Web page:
Constructor : OpenOffice::OODoc::Styles->new(<parameters>)

        Short form: ooStyles(<parameters>)

        See OpenOffice::OODoc::XPath->new.

        Returns an OODoc::XPath OpenDocument connector with additional

        style-aware features.


        The member loaded by default is "styles.xml" which gives access to

        named or automatic styles associated with the page layout. The

        "content.xml" member should be forced if the application is to work

        with styles associated with the document body (automatic styles


backgroundImageLink(page [, link])

        Allows you to check the background image's link (if found) for the

        page style given as the first argument. If another link is given as

        the second argument, it replaces the existing link.

        See imageLink in OODoc::Image about links. Put more simply, a link

        is the address of the graphics file which corresponds to the

        physical content of the image. Even though the background image

        belongs to the "page layout", the first argument can also be either

        a "master page" or a "page layout".

        If the second argument "link" is given, its value replaces the

        existing link in the same way as with imageLink.



                ("Standard", "";);

        If the page did not have a background image before the call, one is

        created. It must, however, be an external linked image (as in the

        above example), unless the link represents the internal address of

        an already loaded image. This method does not itself carry out any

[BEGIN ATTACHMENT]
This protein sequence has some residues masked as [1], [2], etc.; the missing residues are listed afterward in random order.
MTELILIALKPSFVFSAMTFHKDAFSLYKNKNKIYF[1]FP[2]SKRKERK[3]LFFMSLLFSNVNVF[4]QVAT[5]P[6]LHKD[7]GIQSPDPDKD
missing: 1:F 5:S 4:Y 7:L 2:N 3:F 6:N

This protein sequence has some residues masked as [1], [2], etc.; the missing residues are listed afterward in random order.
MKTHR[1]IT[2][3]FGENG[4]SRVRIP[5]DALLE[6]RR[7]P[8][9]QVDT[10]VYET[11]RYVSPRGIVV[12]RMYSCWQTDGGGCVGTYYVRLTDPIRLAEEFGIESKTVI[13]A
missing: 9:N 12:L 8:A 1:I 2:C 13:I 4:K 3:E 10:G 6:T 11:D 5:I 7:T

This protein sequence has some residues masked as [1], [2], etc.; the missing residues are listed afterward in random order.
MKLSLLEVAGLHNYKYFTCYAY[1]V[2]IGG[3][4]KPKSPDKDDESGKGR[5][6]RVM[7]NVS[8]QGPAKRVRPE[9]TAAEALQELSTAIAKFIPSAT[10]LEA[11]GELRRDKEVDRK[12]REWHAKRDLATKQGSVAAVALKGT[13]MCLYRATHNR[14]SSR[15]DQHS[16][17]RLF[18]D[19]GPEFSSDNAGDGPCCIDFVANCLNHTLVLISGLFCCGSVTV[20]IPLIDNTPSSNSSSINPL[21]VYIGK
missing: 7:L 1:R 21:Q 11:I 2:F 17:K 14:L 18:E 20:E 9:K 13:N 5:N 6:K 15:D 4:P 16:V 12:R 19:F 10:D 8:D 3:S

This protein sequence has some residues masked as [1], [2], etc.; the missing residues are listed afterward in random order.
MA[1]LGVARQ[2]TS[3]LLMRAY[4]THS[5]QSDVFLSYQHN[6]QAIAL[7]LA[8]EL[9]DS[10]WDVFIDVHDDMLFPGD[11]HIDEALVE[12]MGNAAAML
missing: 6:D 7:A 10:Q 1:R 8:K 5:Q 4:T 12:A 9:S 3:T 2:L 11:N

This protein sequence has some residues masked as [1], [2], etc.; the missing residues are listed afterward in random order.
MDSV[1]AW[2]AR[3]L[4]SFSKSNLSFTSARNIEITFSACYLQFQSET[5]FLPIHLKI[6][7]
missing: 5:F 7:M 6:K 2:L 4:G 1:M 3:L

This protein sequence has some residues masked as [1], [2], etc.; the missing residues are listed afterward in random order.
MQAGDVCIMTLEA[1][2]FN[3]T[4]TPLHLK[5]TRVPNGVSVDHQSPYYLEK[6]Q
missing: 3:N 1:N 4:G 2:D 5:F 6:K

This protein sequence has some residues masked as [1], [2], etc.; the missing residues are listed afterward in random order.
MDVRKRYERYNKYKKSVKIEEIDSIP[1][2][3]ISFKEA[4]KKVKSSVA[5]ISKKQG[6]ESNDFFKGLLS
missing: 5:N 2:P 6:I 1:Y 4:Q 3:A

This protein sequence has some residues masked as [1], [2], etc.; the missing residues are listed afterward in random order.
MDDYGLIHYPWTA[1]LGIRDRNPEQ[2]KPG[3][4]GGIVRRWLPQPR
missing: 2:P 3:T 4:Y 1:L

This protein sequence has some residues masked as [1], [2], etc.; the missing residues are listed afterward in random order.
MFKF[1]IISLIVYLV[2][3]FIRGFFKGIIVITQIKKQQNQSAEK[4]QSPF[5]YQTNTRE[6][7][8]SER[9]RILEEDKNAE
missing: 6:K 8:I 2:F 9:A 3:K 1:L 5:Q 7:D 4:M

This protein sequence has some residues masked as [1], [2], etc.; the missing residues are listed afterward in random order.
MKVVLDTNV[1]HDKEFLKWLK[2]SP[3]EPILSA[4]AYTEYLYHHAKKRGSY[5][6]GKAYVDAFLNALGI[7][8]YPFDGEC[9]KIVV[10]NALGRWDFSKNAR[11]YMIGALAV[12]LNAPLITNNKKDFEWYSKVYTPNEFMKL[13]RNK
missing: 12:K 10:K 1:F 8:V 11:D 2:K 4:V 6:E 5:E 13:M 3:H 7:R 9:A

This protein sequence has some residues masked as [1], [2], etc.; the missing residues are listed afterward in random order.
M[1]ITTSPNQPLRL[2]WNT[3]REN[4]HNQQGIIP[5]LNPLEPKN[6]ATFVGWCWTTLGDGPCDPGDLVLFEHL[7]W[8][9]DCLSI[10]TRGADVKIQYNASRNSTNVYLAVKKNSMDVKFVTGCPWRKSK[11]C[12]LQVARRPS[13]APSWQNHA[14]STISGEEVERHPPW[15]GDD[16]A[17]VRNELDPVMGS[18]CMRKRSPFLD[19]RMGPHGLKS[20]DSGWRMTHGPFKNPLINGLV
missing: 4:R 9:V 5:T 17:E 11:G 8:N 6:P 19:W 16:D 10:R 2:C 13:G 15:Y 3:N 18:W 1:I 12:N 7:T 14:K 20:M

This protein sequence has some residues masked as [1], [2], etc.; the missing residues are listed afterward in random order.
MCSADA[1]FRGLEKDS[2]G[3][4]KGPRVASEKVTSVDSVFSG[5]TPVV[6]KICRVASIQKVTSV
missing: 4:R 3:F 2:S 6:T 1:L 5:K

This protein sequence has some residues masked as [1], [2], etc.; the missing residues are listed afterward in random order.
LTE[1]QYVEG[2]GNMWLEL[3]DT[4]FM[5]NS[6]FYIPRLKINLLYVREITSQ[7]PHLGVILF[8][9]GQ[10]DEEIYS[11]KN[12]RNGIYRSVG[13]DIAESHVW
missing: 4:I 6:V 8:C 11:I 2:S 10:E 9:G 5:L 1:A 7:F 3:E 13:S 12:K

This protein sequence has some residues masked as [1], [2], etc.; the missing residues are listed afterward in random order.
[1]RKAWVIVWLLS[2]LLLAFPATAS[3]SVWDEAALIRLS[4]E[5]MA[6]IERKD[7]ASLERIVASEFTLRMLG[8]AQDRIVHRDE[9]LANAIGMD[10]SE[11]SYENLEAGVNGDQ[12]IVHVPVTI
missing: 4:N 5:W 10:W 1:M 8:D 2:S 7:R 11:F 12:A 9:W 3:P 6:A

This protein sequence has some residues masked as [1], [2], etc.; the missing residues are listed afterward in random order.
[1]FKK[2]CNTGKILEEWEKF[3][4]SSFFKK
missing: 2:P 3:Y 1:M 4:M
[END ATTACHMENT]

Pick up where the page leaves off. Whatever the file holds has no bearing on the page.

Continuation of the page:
physical import of an image.

        See also importBackgroundImage.

createMasterPage(name, options)

        Creates a new page style. Options are:

            'layout'    => page layout name

            'next'      => next master page style name

        The association with a "page layout" allows you to associate a

        layout to the page. Otherwise the page will have a default layout.





                        layout  => 'pm1',

                        next    => 'Standard'


        See the OpenDocument specification (or the 'Organizer' tab in the

        "Format/Page" dialog box of if you want to know what

        a "Next Style" is. The optional "next" parameter simply gives the name

        of a "master page", which can be the one you are currently creating.

createPageLayout(name, options)

        Creates a new layout style (page layout) which can be used by a page

        style (master page). Options are the same as for updatePageLayout.

createPageMaster(name, options)

        See createPageLayout()

createStyle(name, options)

        Creates a new style of any type or class (depending on options) and

        returns its reference if successful.

        The first argument indicates the new style name which must be unique

        in the document. By default, a check is automatically done; the method

        fails and produces a warning if the style already exists. However,

        no check is done if a 'check' option is provided and set to 'false'.

        Avoiding the uniqueness check can improve the 


        If the external name of the style, as it could be made visible for the

        end-user through an OpenDocument-compliant editing software (such as, is not the same as the internal name, it may be set

        through a 'display-name' option. Without this option, the display name

        is the same as the internal name.

        If the active OODoc::Styles object is associated with a document